The steady seven-year rise in middle school suicides, from an annual rate of 0.9 to 2.1 per 100,000, came as traffic deaths among the same age group declined to 1.9 per 100,000, according to the Centers for Disease Control and Prevention in Atlanta.

The motor vehicle mortality rate reported for 2014, the latest year for which such data was available, showed a 60 percent decline from 1999, when the government began tracking such figures.

Yes, the suicide rate has increased — more than doubled, even. (In the top ten causes graphs above, btw, accidental injuries still tops, because that includes other accidents than just traffic deaths)

But this is still much lower than suicide of elderly people. Or middle-aged people. Or, heck, teenagers.

To quote the piece again:

In aggregate numbers, 425 young people 10 to 14 years of age took their own lives in 2014, compared with 384 who perished in automobile accidents that year, according to the CDC.

Those figures contrasted sharply with figures from 1999, when the rate of middle school students killed in car crashes was four times higher than the rate among those who died from suicide that year.

“Any rise (in youth suicides) should be of concern, there’s no doubt,” Mark Kaplan, a professor of social welfare at the University of California, Los Angeles, said in a phone interview, commenting on the findings.

Part of the problem is the very small numbers involved. I can see why Prof. Kaplan is hesitant — the youth suicide rate is 0.0021% in 2014 versus 0.0009% in 1999 — these are both extremely small and some changes can come from small randomness. It’s not a good trend, to be sure. But it’s much much lower than any age group other than those under age 10.


I’m using this study for this part. Thanks to the researchers for making most of the graphs for me, but I still will end up making one to highlight details I want to highlight.

First, the base graphs:

To decipher the abbreviations above:

API = Asian or Pacific Islander

AIAN = American Indian or Alaskan Native

The CDC has a warning regarding some of these ethnic/racial groups:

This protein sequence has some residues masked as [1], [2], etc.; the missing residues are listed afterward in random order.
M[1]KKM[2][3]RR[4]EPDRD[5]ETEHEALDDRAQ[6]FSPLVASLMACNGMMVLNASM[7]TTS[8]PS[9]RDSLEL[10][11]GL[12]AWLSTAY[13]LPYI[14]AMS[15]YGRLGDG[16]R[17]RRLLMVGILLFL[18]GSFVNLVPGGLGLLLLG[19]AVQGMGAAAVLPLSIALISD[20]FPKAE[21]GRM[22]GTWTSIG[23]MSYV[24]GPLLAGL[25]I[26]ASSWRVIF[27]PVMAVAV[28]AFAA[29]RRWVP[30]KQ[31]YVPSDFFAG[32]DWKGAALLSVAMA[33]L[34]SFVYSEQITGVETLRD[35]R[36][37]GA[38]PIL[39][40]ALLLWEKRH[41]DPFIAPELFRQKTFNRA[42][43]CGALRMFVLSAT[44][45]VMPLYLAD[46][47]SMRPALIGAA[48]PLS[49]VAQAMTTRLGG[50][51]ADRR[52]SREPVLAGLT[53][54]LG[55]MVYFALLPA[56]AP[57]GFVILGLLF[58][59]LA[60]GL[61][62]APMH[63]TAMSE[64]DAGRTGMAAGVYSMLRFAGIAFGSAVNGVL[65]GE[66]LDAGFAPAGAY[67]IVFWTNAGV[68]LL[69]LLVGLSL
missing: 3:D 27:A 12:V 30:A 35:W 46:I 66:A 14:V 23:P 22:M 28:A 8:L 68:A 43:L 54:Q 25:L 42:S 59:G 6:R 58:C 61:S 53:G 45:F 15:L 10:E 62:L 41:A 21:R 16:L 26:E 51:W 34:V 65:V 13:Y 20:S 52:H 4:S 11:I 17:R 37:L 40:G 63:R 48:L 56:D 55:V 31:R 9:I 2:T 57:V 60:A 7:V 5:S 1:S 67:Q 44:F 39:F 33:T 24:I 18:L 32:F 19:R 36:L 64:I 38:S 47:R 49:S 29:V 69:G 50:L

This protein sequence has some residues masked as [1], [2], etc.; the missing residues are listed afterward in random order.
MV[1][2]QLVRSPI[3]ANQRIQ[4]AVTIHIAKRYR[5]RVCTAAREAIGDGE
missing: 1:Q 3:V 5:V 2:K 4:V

Deaths for all causes for non-Hispanic AIAN, non-Hispanic API, and Hispanic persons have been shown to be misclassified to other racial and ethnic groups, resulting in underreporting of these deaths by about 28%, 7%, and 5%, respectively (2,3). Despite this underestimation, these groups are included in this report so that all major Hispanic-origin and race groups are presented. Although the extent and direction of misclassification of suicide deaths is unknown, numbers and rates for these racial and ethnic groups are most likely underreported.

Note that this warning did not appear for earlier graphs. So the point is that we may not be able to rely on these data carved out this way.

This was something I noticed in my absolute numbers, for what it’s worth. Many of the death records had no race or ethnicity, even imputed. All the death records had a sex recorded. Thought that was interesting. I hope that doesn’t change in the name of not hurting anybody’s feelings.

Now, let’s focus in on two groups as a result: non-Hispanic white and non-Hispanic black.

I will have to make these graphs myself, but there’s a handy table at the bottom for me to use.

Let’s graph this a few ways. Let’s just do a snapshot of four groups: male NHW, female NHW, male NHB, and female NHB – rates in 2014.

To note: suicide rate for Non-Hispanic White males is higher than the other 3 groups, and tends to increase with age.

Suicide rates for Non-Hispanic Black females are very low. Note that I don’t even have data points for age 10-14 and 75+ — that’s because so few black females in those age ranges died by suicide. One couldn’t credibly compute a rate.

Now let’s do a 1999 -> 2014 comparison. I will graph White Men vs. White Women for this one, so you can see the changes. I marked a couple changes in particular.

The obviously large concerning trend is for white men, age 45 – 64.

Let’s compare white men versus black men.

Interestingly, younger black men – age 25 -44 – have the highest suicide rates for black males. And the suicide rates for older black men has been somewhat low and decreasing.

Finally, black men vs. white women.

The data labels are only on a few of the lines for white women — like with white men, the largest increase has been for ages 45-64.

I apologize for the crappiness of the graphs. I made these graphs in google docs, and they may not embed properly. If not, you can look at the spreadsheet and graphs directly at this link. Perhaps I could have done a bit better in Excel, but I’m laid up right now and google docs is the easiest for me to get at.

That’s it from me on suicide for a bit on Mortality Mondays. I may return to it, if something specific comes up, but I have more than enough to work with for homicides and drug overdoses for the next few weeks (not to mention, more suspicious deaths of Russians).